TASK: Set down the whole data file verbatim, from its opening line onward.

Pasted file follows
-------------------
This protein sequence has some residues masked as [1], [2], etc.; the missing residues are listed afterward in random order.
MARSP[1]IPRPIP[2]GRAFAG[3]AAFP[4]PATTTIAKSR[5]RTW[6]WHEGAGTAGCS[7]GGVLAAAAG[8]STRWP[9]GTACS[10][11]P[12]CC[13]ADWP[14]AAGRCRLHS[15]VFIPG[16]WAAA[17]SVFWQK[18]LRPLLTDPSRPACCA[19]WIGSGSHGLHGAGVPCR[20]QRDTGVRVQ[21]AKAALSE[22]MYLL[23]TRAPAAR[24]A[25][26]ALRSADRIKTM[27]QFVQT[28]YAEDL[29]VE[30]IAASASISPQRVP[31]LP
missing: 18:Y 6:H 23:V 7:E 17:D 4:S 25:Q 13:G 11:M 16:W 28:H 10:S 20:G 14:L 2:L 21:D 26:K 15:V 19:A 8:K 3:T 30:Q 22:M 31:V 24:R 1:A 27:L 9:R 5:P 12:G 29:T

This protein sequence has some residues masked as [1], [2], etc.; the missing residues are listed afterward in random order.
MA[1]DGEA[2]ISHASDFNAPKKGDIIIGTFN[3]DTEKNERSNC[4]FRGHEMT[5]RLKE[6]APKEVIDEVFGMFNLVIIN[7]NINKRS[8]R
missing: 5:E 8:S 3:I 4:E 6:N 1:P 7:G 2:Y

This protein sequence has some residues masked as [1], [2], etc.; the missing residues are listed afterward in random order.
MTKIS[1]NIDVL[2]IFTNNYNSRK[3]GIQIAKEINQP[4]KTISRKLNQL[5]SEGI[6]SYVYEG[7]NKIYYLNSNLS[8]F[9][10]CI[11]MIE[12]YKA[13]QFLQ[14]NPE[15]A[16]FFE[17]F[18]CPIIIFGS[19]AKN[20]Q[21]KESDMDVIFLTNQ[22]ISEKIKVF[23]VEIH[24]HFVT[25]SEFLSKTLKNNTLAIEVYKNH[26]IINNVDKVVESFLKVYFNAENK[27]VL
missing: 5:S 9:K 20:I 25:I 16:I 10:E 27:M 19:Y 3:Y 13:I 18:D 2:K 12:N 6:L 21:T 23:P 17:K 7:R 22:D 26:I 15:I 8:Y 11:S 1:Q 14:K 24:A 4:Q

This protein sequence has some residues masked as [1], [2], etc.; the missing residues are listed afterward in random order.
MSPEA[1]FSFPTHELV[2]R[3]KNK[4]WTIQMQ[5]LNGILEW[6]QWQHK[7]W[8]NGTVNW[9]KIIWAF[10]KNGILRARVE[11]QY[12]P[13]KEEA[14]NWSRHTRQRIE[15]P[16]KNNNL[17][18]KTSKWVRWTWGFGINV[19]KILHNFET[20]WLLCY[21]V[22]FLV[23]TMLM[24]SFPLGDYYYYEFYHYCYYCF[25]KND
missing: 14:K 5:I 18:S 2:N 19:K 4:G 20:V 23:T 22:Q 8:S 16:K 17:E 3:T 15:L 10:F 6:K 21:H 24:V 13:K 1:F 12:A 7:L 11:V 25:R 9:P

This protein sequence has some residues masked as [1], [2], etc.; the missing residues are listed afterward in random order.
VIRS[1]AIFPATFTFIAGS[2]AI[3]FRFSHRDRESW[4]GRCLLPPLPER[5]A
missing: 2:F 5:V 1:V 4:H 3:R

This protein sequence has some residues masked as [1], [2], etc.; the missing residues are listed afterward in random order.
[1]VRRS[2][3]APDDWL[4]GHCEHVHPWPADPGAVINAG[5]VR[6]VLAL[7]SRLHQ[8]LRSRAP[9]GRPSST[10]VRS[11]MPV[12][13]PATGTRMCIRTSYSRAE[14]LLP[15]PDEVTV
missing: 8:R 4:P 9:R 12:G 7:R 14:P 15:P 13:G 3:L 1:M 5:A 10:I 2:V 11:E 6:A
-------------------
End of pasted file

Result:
This protein sequence has some residues masked as [1], [2], etc.; the missing residues are listed afterward in random order.
MARSP[1]IPRPIP[2]GRAFAG[3]AAFP[4]PATTTIAKSR[5]RTW[6]WHEGAGTAGCS[7]GGVLAAAAG[8]STRWP[9]GTACS[10][11]P[12]CC[13]ADWP[14]AAGRCRLHS[15]VFIPG[16]WAAA[17]SVFWQK[18]LRPLLTDPSRPACCA[19]WIGSGSHGLHGAGVPCR[20]QRDTGVRVQ[21]AKAALSE[22]MYLL[23]TRAPAAR[24]A[25][26]ALRSADRIKTM[27]QFVQT[28]YAEDL[29]VE[30]IAASASISPQRVP[31]LP
missing: 18:Y 6:H 23:V 7:E 17:D 4:S 25:Q 13:G 11:M 16:W 28:H 10:S 20:G 14:L 2:L 21:D 26:K 15:V 19:A 8:K 3:T 30:Q 22:M 31:V 24:R 1:A 27:L 9:R 5:P 12:G 29:T

This protein sequence has some residues masked as [1], [2], etc.; the missing residues are listed afterward in random order.
MA[1]DGEA[2]ISHASDFNAPKKGDIIIGTFN[3]DTEKNERSNC[4]FRGHEMT[5]RLKE[6]APKEVIDEVFGMFNLVIIN[7]NINKRS[8]R
missing: 5:E 8:S 3:I 4:E 6:N 1:P 7:G 2:Y

This protein sequence has some residues masked as [1], [2], etc.; the missing residues are listed afterward in random order.
MTKIS[1]NIDVL[2]IFTNNYNSRK[3]GIQIAKEINQP[4]KTISRKLNQL[5]SEGI[6]SYVYEG[7]NKIYYLNSNLS[8]F[9][10]CI[11]MIE[12]YKA[13]QFLQ[14]NPE[15]A[16]FFE[17]F[18]CPIIIFGS[19]AKN[20]Q[21]KESDMDVIFLTNQ[22]ISEKIKVF[23]VEIH[24]HFVT[25]SEFLSKTLKNNTLAIEVYKNH[26]IINNVDKVVESFLKVYFNAENK[27]VL
missing: 5:S 9:K 20:I 25:I 16:I 10:E 27:M 19:Y 3:Y 13:I 18:D 2:K 12:N 6:L 21:T 23:P 17:K 7:R 22:D 26:I 15:I 8:Y 11:S 1:Q 14:K 24:A 4:Q

This protein sequence has some residues masked as [1], [2], etc.; the missing residues are listed afterward in random order.
MSPEA[1]FSFPTHELV[2]R[3]KNK[4]WTIQMQ[5]LNGILEW[6]QWQHK[7]W[8]NGTVNW[9]KIIWAF[10]KNGILRARVE[11]QY[12]P[13]KEEA[14]NWSRHTRQRIE[15]P[16]KNNNL[17][18]KTSKWVRWTWGFGINV[19]KILHNFET[20]WLLCY[21]V[22]FLV[23]TMLM[24]SFPLGDYYYYEFYHYCYYCF[25]KND
missing: 14:K 5:I 18:S 2:N 19:K 4:G 20:V 23:T 22:Q 8:S 16:K 17:E 3:T 15:L 10:F 6:K 21:H 24:V 13:K 1:F 12:A 7:L 11:V 25:R 9:P

This protein sequence has some residues masked as [1], [2], etc.; the missing residues are listed afterward in random order.
VIRS[1]AIFPATFTFIAGS[2]AI[3]FRFSHRDRESW[4]GRCLLPPLPER[5]A
missing: 2:F 5:V 1:V 4:H 3:R

This protein sequence has some residues masked as [1], [2], etc.; the missing residues are listed afterward in random order.
[1]VRRS[2][3]APDDWL[4]GHCEHVHPWPADPGAVINAG[5]VR[6]VLAL[7]SRLHQ[8]LRSRAP[9]GRPSST[10]VRS[11]MPV[12][13]PATGTRMCIRTSYSRAE[14]LLP[15]PDEVTV
missing: 8:R 4:P 9:R 12:G 7:R 14:P 15:P 13:G 3:L 1:M 5:A 10:I 2:V 11:E 6:A